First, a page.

If there's any truth to a number of online posts
that the Certegy breach actually does involve fraud and not just some annoying direct marketer solicitations, then the St. Petersburg, Fla. check verification company and its parent Fidelity National Information Services are in some deep doo-doo.
A number of people who received letters from Certegy following the announced breach earlier this month are now reporting they have become victims of identity theft. While nobody seems to be sure this is definitely a result of the breach - in which a former database administrator at Certegy sold 8.5 million consumer records to a handful of direct marketing firms - the revelations seem too coincidental.
To be fair, Certegy stands by its original claim that none of the stolen records have been used to perpetrate crime. But, the company noted, its investigation continues. And the last time Certegy said that, a few weeks later, it raised the number of exposed records by some six million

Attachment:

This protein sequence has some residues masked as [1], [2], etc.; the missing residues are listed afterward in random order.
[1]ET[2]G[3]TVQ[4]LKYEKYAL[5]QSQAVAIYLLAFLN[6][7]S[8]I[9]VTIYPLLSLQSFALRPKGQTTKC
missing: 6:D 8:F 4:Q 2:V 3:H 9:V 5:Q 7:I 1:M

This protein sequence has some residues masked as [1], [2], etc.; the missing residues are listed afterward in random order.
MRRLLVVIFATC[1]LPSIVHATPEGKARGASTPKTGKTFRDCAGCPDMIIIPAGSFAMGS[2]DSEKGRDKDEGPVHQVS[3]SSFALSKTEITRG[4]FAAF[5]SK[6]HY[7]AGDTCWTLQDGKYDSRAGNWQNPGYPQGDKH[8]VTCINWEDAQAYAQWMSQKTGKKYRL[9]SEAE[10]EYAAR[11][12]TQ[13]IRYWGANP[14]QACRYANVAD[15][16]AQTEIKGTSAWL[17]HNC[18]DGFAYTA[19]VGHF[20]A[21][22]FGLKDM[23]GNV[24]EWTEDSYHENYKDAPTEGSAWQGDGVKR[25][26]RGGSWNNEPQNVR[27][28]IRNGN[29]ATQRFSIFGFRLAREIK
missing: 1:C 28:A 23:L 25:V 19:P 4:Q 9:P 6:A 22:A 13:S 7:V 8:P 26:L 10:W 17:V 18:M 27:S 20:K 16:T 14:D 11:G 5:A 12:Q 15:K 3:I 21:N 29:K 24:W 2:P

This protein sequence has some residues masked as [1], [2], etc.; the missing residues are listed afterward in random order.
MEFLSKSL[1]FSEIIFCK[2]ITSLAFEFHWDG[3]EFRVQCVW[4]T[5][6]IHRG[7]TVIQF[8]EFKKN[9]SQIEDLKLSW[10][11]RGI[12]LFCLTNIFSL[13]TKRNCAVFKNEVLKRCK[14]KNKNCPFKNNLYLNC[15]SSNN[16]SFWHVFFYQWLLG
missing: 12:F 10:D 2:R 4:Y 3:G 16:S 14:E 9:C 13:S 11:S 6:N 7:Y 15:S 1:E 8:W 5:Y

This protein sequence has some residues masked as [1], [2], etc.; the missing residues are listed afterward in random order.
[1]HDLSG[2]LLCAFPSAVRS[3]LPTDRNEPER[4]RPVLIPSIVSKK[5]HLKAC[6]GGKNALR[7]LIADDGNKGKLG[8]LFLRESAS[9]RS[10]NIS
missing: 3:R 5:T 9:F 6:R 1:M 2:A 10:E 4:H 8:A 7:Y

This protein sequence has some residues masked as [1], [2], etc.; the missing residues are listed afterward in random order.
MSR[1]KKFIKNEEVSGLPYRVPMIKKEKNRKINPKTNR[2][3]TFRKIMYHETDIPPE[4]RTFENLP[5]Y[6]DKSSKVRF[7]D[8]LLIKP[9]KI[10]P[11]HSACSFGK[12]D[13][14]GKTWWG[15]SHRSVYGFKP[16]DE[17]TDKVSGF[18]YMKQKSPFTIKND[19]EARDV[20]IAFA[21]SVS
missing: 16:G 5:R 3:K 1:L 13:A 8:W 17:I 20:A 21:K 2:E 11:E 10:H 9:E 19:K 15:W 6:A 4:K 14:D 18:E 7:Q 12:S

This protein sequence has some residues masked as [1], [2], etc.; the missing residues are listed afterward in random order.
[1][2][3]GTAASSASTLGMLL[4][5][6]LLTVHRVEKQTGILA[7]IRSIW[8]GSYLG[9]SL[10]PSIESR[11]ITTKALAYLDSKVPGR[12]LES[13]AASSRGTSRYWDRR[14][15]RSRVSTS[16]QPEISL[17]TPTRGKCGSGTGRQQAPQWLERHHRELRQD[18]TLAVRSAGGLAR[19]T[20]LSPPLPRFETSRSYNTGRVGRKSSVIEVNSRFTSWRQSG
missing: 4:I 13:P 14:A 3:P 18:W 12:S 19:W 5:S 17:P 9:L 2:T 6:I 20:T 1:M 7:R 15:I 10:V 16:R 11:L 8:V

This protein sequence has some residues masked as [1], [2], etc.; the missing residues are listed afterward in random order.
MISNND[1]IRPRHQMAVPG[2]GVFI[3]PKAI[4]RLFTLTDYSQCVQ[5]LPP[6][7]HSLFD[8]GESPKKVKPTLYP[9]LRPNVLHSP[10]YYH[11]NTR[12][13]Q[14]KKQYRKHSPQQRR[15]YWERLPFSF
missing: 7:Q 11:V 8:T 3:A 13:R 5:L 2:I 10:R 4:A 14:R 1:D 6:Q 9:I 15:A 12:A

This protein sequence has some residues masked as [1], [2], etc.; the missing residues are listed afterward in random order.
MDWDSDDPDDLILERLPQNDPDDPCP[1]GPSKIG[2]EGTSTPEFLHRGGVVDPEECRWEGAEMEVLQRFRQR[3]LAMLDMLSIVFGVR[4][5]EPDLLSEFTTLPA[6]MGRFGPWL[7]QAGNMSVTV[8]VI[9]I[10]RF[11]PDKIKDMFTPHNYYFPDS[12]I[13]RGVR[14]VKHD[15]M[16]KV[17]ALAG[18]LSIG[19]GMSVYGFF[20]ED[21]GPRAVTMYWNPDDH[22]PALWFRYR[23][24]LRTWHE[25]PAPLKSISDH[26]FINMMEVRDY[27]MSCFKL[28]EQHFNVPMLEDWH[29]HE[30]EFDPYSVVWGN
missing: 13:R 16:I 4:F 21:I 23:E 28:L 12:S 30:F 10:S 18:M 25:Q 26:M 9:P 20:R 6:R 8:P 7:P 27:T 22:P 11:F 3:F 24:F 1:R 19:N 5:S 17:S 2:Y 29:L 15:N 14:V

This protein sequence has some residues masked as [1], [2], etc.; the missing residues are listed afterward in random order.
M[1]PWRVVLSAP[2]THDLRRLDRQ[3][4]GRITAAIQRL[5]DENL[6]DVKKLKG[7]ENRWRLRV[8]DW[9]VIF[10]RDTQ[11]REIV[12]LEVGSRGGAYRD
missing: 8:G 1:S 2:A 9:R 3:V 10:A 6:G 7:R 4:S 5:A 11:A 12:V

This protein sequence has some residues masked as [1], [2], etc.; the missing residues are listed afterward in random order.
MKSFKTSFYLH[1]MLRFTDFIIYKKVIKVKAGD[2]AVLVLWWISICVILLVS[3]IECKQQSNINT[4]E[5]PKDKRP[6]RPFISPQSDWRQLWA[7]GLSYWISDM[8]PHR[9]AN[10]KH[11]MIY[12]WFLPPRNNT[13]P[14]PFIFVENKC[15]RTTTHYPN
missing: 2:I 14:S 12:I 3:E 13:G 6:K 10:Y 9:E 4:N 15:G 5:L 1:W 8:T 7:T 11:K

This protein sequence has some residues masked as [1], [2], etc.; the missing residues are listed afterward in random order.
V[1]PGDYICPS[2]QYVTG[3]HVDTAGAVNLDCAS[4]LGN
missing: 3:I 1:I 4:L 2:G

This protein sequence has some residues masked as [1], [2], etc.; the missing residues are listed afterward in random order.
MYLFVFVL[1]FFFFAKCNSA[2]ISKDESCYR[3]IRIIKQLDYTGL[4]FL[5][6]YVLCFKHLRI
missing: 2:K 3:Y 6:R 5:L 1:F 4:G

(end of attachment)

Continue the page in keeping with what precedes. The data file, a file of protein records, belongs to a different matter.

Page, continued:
It certainly wouldn't be surprising to learn that this breach is much more malicious in nature than initially believed. After all, that's a lot of precious data, surely worth A LOT of money if it fell in the right, er wrong, hands.
Stay tuned. So far, Certegy hasn't gotten back to SC Magazine's request for comment.